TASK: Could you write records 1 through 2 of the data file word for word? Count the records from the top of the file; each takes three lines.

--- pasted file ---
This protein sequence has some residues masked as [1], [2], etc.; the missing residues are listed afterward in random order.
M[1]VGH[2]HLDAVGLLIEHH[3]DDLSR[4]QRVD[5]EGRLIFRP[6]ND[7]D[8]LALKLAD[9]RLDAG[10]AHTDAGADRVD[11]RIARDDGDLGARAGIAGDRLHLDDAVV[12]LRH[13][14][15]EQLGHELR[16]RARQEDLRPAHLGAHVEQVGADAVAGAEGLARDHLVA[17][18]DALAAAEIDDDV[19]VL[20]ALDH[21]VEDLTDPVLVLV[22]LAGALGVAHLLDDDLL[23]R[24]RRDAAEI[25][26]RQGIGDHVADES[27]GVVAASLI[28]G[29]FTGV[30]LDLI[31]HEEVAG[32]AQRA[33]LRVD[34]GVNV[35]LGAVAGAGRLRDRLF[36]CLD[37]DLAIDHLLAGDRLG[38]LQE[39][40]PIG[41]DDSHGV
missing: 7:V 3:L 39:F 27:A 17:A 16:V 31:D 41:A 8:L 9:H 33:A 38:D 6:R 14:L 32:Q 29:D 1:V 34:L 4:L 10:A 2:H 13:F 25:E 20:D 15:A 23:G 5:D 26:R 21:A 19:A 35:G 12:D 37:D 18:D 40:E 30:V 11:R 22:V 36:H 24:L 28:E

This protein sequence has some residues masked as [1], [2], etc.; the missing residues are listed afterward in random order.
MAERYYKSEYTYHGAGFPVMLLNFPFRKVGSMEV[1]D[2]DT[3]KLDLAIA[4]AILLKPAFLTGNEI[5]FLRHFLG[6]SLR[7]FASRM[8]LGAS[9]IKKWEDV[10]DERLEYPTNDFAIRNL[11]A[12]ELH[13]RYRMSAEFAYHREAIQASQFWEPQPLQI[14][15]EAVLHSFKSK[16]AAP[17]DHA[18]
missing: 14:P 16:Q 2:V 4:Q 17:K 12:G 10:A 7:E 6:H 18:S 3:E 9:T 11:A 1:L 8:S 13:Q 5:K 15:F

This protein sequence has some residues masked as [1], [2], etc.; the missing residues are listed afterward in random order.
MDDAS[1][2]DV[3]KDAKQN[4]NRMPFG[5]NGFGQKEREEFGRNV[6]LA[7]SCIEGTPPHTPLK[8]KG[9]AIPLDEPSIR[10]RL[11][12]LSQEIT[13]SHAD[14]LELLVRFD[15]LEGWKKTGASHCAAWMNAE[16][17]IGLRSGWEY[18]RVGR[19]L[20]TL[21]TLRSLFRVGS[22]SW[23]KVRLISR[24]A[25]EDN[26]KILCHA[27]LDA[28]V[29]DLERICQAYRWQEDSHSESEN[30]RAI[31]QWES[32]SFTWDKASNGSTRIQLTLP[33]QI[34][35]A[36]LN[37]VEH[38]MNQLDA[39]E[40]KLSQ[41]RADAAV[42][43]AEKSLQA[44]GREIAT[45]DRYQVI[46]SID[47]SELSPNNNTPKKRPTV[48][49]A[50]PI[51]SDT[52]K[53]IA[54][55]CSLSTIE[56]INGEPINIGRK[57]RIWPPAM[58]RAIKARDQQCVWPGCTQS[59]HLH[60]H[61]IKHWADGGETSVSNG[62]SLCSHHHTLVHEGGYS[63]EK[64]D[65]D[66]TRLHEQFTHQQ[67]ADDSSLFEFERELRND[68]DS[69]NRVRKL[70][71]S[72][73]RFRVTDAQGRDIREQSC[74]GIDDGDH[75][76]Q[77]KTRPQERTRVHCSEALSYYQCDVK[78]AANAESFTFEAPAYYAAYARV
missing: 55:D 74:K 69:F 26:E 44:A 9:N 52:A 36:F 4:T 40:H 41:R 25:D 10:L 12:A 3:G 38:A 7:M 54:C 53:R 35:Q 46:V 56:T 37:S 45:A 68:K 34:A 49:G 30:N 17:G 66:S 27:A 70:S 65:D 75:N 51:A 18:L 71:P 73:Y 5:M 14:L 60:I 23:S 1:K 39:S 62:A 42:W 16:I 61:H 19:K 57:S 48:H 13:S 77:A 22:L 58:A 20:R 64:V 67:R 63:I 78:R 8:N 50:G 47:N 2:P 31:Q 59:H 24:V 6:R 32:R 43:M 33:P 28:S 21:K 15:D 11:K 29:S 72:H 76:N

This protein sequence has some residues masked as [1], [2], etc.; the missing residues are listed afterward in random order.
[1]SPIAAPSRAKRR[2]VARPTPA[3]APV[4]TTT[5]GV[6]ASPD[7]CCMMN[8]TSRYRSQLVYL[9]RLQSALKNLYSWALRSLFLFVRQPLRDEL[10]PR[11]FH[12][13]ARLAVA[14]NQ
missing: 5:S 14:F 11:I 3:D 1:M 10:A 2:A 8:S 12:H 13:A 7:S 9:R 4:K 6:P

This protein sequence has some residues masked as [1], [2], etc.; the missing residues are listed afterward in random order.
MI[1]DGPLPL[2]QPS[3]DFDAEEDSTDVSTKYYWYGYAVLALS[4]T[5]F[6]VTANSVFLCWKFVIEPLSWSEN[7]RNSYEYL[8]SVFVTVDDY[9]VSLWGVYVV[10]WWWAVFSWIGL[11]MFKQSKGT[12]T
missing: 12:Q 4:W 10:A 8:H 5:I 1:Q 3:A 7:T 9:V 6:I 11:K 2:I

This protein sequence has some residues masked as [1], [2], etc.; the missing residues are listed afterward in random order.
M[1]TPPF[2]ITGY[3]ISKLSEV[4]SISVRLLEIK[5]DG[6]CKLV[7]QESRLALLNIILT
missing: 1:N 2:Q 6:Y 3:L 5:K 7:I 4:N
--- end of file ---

This protein sequence has some residues masked as [1], [2], etc.; the missing residues are listed afterward in random order.
M[1]VGH[2]HLDAVGLLIEHH[3]DDLSR[4]QRVD[5]EGRLIFRP[6]ND[7]D[8]LALKLAD[9]RLDAG[10]AHTDAGADRVD[11]RIARDDGDLGARAGIAGDRLHLDDAVV[12]LRH[13][14][15]EQLGHELR[16]RARQEDLRPAHLGAHVEQVGADAVAGAEGLARDHLVA[17][18]DALAAAEIDDDV[19]VL[20]ALDH[21]VEDLTDPVLVLV[22]LAGALGVAHLLDDDLL[23]R[24]RRDAAEI[25][26]RQGIGDHVADES[27]GVVAASLI[28]G[29]FTGV[30]LDLI[31]HEEVAG[32]AQRA[33]LRVD[34]GVNV[35]LGAVAGAGRLRDRLF[36]CLD[37]DLAIDHLLAGDRLG[38]LQE[39][40]PIG[41]DDSHGV
missing: 7:V 3:L 39:F 27:A 17:A 16:V 31:D 41:A 8:L 9:H 33:A 38:D 6:R 14:L 32:Q 29:D 1:V 34:L 4:L 10:A 2:H 13:F 25:E 20:D 15:A 23:G 5:D 26:R 21:A 19:A 35:G 12:D 37:D 18:D 40:E 30:V 11:R 22:V 36:H 24:L 28:E

This protein sequence has some residues masked as [1], [2], etc.; the missing residues are listed afterward in random order.
MAERYYKSEYTYHGAGFPVMLLNFPFRKVGSMEV[1]D[2]DT[3]KLDLAIA[4]AILLKPAFLTGNEI[5]FLRHFLG[6]SLR[7]FASRM[8]LGAS[9]IKKWEDV[10]DERLEYPTNDFAIRNL[11]A[12]ELH[13]RYRMSAEFAYHREAIQASQFWEPQPLQI[14][15]EAVLHSFKSK[16]AAP[17]DHA[18]
missing: 14:P 16:Q 2:V 4:Q 17:K 12:G 10:A 7:E 6:H 18:S 3:E 9:T 11:A 1:L 8:S 13:Q 5:K 15:F